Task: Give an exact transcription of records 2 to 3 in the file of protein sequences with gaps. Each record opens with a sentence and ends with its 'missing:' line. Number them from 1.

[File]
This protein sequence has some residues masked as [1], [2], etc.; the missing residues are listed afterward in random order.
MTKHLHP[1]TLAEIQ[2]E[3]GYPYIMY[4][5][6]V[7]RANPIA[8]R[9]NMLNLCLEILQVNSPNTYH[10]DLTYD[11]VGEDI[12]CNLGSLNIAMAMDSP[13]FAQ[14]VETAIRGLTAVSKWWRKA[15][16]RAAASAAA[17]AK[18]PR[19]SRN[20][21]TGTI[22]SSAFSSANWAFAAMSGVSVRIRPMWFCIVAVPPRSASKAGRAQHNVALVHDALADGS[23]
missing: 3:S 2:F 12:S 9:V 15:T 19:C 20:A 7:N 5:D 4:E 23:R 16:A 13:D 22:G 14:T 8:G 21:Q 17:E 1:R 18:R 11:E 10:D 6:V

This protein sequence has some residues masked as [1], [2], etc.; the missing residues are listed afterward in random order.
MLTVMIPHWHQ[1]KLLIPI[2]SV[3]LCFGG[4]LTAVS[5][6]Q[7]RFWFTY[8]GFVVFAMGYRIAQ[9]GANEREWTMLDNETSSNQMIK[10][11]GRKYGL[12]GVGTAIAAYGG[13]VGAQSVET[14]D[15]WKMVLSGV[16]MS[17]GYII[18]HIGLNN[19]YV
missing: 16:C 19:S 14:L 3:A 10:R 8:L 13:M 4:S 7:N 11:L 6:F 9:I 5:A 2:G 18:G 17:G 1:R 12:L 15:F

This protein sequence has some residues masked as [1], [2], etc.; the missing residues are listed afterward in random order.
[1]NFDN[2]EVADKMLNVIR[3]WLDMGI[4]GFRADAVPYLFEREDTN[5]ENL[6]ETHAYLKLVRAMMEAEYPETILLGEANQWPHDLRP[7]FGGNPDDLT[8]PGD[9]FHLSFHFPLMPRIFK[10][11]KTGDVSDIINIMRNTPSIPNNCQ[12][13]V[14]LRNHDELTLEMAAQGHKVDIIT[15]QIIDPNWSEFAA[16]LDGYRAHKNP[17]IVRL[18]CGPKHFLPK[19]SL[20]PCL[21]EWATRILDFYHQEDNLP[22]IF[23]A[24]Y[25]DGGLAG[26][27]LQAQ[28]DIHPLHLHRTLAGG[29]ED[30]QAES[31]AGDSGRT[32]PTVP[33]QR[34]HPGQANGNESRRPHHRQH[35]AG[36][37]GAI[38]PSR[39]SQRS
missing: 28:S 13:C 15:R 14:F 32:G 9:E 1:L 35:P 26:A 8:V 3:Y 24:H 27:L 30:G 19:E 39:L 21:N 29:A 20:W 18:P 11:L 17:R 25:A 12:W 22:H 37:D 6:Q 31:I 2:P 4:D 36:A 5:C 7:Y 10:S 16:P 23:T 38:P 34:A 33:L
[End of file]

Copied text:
This protein sequence has some residues masked as [1], [2], etc.; the missing residues are listed afterward in random order.
MLTVMIPHWHQ[1]KLLIPI[2]SV[3]LCFGG[4]LTAVS[5][6]Q[7]RFWFTY[8]GFVVFAMGYRIAQ[9]GANEREWTMLDNETSSNQMIK[10][11]GRKYGL[12]GVGTAIAAYGG[13]VGAQSVET[14]D[15]WKMVLSGV[16]MS[17]GYII[18]HIGLNN[19]YV
missing: 16:C 19:S 14:L 3:A 10:R 8:L 13:M 4:S 7:N 11:L 6:F 9:I 5:A 2:G 18:G 17:G 1:R 12:L 15:F

This protein sequence has some residues masked as [1], [2], etc.; the missing residues are listed afterward in random order.
[1]NFDN[2]EVADKMLNVIR[3]WLDMGI[4]GFRADAVPYLFEREDTN[5]ENL[6]ETHAYLKLVRAMMEAEYPETILLGEANQWPHDLRP[7]FGGNPDDLT[8]PGD[9]FHLSFHFPLMPRIFK[10][11]KTGDVSDIINIMRNTPSIPNNCQ[12][13]V[14]LRNHDELTLEMAAQGHKVDIIT[15]QIIDPNWSEFAA[16]LDGYRAHKNP[17]IVRL[18]CGPKHFLPK[19]SL[20]PCL[21]EWATRILDFYHQEDNLP[22]IF[23]A[24]Y[25]DGGLAG[26][27]LQAQ[28]DIHPLHLHRTLAGG[29]ED[30]QAES[31]AGDSGRT[32]PTVP[33]QR[34]HPGQANGNESRRPHHRQH[35]AG[36][37]GAI[38]PSR[39]SQRS
missing: 28:S 13:C 15:R 14:F 32:G 9:E 1:L 35:P 26:A 8:V 3:Y 24:H 27:L 30:G 19:E 39:L 21:N 29:A 20:W 18:P 11:L 17:R 25:A 12:W 22:H 37:D 6:Q 31:I 2:P 4:D 36:A 5:C 7:Y 10:S 16:P 23:T 38:P 34:A 33:L